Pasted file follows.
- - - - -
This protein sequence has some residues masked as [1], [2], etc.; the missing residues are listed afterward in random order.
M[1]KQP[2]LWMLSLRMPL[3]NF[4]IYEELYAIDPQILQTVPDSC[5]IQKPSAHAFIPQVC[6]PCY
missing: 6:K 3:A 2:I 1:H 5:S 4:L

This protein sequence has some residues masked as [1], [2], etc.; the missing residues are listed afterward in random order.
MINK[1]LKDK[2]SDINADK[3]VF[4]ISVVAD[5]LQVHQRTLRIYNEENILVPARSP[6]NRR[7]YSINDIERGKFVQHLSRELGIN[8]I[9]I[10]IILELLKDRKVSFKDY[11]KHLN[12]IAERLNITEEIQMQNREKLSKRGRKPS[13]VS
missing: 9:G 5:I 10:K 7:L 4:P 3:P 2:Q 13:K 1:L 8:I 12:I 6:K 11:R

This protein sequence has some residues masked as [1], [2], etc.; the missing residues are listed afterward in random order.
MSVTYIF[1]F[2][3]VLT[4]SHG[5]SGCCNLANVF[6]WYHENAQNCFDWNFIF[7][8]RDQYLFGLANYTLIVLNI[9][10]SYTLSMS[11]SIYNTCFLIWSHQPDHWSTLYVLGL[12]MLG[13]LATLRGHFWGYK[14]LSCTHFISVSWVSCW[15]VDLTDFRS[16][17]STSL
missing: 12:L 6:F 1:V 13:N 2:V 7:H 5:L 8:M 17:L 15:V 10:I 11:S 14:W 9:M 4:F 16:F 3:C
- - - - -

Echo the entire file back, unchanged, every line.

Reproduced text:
This protein sequence has some residues masked as [1], [2], etc.; the missing residues are listed afterward in random order.
M[1]KQP[2]LWMLSLRMPL[3]NF[4]IYEELYAIDPQILQTVPDSC[5]IQKPSAHAFIPQVC[6]PCY
missing: 6:K 3:A 2:I 1:H 5:S 4:L

This protein sequence has some residues masked as [1], [2], etc.; the missing residues are listed afterward in random order.
MINK[1]LKDK[2]SDINADK[3]VF[4]ISVVAD[5]LQVHQRTLRIYNEENILVPARSP[6]NRR[7]YSINDIERGKFVQHLSRELGIN[8]I[9]I[10]IILELLKDRKVSFKDY[11]KHLN[12]IAERLNITEEIQMQNREKLSKRGRKPS[13]VS
missing: 9:G 5:I 10:K 7:L 4:P 3:P 2:Q 13:K 1:L 8:I 12:I 6:K 11:R

This protein sequence has some residues masked as [1], [2], etc.; the missing residues are listed afterward in random order.
MSVTYIF[1]F[2][3]VLT[4]SHG[5]SGCCNLANVF[6]WYHENAQNCFDWNFIF[7][8]RDQYLFGLANYTLIVLNI[9][10]SYTLSMS[11]SIYNTCFLIWSHQPDHWSTLYVLGL[12]MLG[13]LATLRGHFWGYK[14]LSCTHFISVSWVSCW[15]VDLTDFRS[16][17]STSL
missing: 12:L 6:F 1:V 13:N 2:V 7:H 5:L 8:M 17:L 15:V 10:I 11:S 14:W 9:M 4:F 16:F 3:C